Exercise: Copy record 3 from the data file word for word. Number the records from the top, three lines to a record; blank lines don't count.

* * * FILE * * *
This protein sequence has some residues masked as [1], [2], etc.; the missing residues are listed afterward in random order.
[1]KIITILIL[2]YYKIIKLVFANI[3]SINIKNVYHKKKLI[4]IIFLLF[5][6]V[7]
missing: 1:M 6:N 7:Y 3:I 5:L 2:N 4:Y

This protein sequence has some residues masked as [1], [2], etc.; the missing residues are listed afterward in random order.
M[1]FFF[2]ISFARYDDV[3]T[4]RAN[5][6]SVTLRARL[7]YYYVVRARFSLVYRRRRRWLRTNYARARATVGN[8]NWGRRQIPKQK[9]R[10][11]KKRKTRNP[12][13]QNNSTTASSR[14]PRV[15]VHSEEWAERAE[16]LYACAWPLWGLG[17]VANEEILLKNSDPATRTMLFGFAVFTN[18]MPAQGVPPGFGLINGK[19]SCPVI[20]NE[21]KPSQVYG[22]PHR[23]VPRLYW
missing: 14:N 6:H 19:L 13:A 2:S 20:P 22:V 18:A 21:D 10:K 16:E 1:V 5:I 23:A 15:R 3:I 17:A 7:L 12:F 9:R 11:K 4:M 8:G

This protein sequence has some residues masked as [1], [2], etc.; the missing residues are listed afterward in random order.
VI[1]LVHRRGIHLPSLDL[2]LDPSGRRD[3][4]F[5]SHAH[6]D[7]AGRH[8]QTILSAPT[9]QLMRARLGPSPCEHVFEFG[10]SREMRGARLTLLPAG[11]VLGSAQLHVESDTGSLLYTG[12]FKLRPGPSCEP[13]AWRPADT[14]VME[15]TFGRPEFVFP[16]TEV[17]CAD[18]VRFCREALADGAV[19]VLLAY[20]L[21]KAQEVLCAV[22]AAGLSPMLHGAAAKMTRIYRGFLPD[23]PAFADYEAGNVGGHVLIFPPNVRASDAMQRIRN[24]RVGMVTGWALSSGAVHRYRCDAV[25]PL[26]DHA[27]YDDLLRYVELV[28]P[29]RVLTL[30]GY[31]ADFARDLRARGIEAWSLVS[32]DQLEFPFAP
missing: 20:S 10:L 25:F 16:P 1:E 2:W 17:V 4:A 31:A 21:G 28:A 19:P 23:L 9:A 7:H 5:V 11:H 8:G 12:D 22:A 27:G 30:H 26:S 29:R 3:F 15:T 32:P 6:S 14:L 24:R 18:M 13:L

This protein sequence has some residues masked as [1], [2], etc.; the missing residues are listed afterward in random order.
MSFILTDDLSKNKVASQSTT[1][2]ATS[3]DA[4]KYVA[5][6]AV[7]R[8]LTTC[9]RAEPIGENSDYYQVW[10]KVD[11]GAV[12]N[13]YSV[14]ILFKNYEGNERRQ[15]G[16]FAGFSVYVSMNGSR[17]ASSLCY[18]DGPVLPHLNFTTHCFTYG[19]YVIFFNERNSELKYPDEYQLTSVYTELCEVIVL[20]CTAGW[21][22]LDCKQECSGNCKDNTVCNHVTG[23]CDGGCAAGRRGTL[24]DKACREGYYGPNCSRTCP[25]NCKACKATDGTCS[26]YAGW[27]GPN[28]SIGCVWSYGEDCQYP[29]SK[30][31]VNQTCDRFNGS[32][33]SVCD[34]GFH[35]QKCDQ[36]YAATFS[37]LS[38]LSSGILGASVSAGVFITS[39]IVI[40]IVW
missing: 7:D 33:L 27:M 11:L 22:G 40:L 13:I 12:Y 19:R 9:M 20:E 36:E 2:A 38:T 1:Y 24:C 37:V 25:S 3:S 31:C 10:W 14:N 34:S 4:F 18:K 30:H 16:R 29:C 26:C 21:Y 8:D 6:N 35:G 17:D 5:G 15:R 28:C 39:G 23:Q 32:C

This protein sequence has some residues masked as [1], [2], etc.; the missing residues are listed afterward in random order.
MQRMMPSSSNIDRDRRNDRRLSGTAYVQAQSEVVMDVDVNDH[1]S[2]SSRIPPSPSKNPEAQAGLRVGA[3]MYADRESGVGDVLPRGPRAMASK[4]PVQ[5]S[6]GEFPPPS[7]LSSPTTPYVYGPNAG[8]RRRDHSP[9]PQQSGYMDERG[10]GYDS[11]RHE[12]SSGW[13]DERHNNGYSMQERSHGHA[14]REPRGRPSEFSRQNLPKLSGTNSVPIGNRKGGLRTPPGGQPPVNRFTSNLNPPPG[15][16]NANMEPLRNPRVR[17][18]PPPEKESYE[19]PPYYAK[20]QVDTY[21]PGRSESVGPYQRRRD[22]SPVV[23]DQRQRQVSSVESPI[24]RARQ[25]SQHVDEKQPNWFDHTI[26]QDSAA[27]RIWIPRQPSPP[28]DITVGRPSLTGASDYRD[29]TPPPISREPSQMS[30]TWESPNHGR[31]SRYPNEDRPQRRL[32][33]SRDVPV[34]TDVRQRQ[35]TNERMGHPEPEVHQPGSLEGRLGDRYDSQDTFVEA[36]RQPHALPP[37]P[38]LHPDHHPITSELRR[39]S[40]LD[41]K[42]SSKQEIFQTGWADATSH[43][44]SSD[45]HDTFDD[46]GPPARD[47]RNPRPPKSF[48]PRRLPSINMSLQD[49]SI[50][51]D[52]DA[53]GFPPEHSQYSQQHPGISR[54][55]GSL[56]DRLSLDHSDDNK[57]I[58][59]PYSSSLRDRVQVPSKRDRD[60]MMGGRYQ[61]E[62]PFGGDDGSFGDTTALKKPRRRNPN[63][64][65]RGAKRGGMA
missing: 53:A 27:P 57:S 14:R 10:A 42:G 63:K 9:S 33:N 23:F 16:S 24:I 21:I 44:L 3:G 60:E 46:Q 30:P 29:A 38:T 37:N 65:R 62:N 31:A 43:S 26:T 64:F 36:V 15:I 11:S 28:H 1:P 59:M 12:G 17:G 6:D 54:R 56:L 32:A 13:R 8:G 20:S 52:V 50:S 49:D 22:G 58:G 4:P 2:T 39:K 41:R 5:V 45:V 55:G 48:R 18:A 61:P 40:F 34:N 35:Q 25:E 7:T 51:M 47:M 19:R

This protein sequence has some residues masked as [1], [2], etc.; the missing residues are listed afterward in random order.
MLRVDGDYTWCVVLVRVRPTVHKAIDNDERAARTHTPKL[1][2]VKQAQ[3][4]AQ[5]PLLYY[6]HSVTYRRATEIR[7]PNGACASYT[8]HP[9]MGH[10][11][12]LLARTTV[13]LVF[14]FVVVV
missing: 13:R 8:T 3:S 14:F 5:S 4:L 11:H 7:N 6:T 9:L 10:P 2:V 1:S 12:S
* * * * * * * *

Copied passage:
This protein sequence has some residues masked as [1], [2], etc.; the missing residues are listed afterward in random order.
VI[1]LVHRRGIHLPSLDL[2]LDPSGRRD[3][4]F[5]SHAH[6]D[7]AGRH[8]QTILSAPT[9]QLMRARLGPSPCEHVFEFG[10]SREMRGARLTLLPAG[11]VLGSAQLHVESDTGSLLYTG[12]FKLRPGPSCEP[13]AWRPADT[14]VME[15]TFGRPEFVFP[16]TEV[17]CAD[18]VRFCREALADGAV[19]VLLAY[20]L[21]KAQEVLCAV[22]AAGLSPMLHGAAAKMTRIYRGFLPD[23]PAFADYEAGNVGGHVLIFPPNVRASDAMQRIRN[24]RVGMVTGWALSSGAVHRYRCDAV[25]PL[26]DHA[27]YDDLLRYVELV[28]P[29]RVLTL[30]GY[31]ADFARDLRARGIEAWSLVS[32]DQLEFPFAP
missing: 20:S 10:L 25:F 16:P 1:E 2:W 17:V 4:A 31:A 21:G 28:A 19:P 23:L 9:A 7:H 5:V 11:H 8:G 12:D 22:A 27:G 30:H 26:S 29:R 3:F 15:T 32:P 6:S 14:L 24:R 18:M 13:L